But you mustn’t think that this contest was nothing more than a personal quarrel between the two candidates. This election was nothing less than an epic struggle to determine who would rule the new republic, a small moneyed elite based in the East or the sovereign people, as least according to Jackson’s supporters. Adams’s people viewed it as a battled for control between rule the respectable stakeholders in the country and rule by an ignorant mob. The United States was becoming more democratic. In the election of 1828 only two states, Delaware and South Carolina still had their state legislatures choose their electors. Everywhere else, the Electors were chosen by popular vote.

The second party system was still developing and both candidates were theoretically of the same party. There were no caucuses this time. King Caucus was finished. The two candidates were nominated by state legislatures and special conventions. Vice President John C. Calhoun opted to run with Andrew Jackson so John Quincy Adams selected his Secretary of the Treasury, Richard Rush as his running mate.

As President, Adams had favored a more centralized government with protective tariffs to promote industry, a national bank, and federal support for internal improvements such as building roads and canals. Adams also believed that the federal government should promote education and science. In this, he was, perhaps, ahead of his time. Many of his countrymen did not see any use for such frivolities. Adams did come across as rather too intellectual for many Americans at the time, who valued the practical wisdom of a man like Jackson.

It was a little harder to determine what policies Jackson favored since he didn’t have much to say, at first. In general, he seemed to prefer a more decentralised Union with a smaller government closer to the people. Jackson tended to oppose using the federal government to sponsor internal improvements, believing this to be mostly a duty of the states, though he did agree to using surplus federal revenue to help the states fund such improvements. He believed the government should live within its means and not borrow. He passionately opposed the idea of a national bank.

If Jackson was a little vague on the policies he preferred, he was not at all uncertain about the means to win elections and obtain office. He understood that the key to success in politics was organization. Jackson did not share his opponent’s, and the founding fathers’, disdain for political parties. He believed that parties were essential to preserving democratic rule and liberty. Immediately after the election of 1824, Jackson and his supporters began to build up a party organization to oppose Adams in Congress and prepare the way for Jackson’s campaign in 1828. This party organization was first called simply the “Friends of Jackson”but before long they began referring to themselves as the Democratic Party. Thus was formed one of the two great parties that have dominated American politics.

This new Democratic party began promoting Jackson’s cause with partisan newspapers, parades, rallies and all the paraphernalia of what came to be American presidential campaigns. They referred to Jackson, the war hero, as Old Hickory and carried around hickory sticks. They made much of the corrupt bargain that had placed Adams in the White House against the will of the people.  Jackson was a man of the people against those East Coast Elites championed by Adams, another emerging theme in American politics. Jackson was not as educated as Adams, who knew his Greek and Latin, but he had the practical common sense of the common man. It might be fair to say that Jackson was the first truly American politician.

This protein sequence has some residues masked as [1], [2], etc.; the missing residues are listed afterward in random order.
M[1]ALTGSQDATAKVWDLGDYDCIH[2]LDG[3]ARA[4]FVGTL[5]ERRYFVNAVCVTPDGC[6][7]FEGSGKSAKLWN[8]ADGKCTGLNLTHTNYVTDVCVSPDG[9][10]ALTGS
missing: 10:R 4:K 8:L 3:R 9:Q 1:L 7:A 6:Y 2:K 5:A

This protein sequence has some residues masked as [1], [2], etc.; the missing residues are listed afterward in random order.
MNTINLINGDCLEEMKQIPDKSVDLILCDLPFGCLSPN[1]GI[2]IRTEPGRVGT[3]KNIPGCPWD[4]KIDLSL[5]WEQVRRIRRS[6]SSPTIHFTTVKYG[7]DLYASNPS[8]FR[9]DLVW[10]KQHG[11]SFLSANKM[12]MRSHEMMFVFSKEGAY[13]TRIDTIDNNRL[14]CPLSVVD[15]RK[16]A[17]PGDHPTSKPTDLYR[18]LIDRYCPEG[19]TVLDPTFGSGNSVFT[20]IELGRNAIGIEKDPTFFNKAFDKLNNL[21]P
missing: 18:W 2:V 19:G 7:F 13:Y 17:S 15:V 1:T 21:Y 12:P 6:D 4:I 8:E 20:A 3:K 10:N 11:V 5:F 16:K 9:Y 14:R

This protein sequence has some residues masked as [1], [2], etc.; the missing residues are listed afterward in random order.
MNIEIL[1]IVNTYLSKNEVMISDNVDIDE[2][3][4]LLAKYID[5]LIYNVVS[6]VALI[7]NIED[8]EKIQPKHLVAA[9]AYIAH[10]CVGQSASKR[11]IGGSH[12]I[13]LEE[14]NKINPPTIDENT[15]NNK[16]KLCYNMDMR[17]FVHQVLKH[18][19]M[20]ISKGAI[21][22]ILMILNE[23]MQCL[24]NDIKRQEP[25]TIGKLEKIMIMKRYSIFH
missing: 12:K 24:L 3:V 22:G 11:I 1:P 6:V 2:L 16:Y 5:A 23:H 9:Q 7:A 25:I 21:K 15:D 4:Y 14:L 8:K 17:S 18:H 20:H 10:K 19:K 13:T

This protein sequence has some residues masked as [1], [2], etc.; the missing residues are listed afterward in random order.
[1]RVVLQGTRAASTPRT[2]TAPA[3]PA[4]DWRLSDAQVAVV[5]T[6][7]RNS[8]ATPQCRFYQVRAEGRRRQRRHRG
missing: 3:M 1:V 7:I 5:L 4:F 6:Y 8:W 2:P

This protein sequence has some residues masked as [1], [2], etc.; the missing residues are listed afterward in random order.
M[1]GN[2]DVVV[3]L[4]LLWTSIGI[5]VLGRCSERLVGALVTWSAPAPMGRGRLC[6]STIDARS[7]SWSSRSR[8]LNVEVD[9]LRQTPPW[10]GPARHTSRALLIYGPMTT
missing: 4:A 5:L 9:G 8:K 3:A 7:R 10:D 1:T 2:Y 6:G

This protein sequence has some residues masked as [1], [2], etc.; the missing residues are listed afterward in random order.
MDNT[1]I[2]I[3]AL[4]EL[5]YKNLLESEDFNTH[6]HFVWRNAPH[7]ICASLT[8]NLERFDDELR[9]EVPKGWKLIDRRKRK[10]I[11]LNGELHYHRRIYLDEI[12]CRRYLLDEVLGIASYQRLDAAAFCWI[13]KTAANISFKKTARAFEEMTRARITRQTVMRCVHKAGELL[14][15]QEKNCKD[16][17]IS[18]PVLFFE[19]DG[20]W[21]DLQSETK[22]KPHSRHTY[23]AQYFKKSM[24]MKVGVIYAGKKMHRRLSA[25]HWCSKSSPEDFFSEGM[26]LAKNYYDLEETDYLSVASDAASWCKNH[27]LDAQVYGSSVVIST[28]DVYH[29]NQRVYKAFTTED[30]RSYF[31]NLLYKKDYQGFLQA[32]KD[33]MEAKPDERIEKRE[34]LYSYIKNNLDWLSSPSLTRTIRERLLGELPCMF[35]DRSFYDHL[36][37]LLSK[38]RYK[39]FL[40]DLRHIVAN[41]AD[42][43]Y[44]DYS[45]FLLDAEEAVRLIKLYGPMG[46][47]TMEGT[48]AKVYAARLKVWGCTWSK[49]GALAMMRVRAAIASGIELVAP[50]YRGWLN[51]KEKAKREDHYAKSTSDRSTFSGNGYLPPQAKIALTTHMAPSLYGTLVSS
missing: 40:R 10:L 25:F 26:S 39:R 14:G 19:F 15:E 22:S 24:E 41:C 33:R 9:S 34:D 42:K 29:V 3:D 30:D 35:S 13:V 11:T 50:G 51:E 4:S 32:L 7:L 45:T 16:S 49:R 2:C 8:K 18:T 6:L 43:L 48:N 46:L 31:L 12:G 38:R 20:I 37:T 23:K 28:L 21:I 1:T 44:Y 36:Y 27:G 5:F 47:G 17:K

John Quincy Adams and his supporters tried to fight back. They overcame their dislike of parties and organized themselves into the “National Republicans“. They had their own newspapers, parades, rallies, etc, but somehow they couldn’t match the enthusiasm of Jackson’s supporters. They relentlessly attacked Jackson’s character and supposed wartime heroics. Six men who Jackson had had hanged for desertion were transformed into martyrs who had served their time and only wanted to go home. Jackson was said to have indulged in gambling, cock fighting, slave trading, drunkenness, theft, lying and even murder. Jackson’s mother was a prostitute brought over to America by British soldiers. Once again the  irregularities of Andrew Jackson’s marriage to his wife, Rachel, were brought up, and Anti-Jackson newspapers referred to them as a “convicted adulteress and her paramour husband”. Rachel Jackson died soon after the election and Andrew Jackson was convinced that these slurs had killed her. He never forgave his enemies for that.

The election was not a close one. Jackson received 642,553 popular votes (55.9%) and 178 electoral votes. Adams got 500,897 popular votes (43.7%) and 83 electoral votes. Jackson swept the nation except for New England, Maryland, Delaware,and New Jersey which went to Adams. New York’s Electors were split 20 to 16 in favor of Jackson.

The Election of 1828

The Election of 1828

 

Andrew Jackson got to be president, but there is no need to feel sorry for John Quincy Adams. He went on to have a distinguished career in the House of Representatives where, among other things, he fought the good fight against slavery.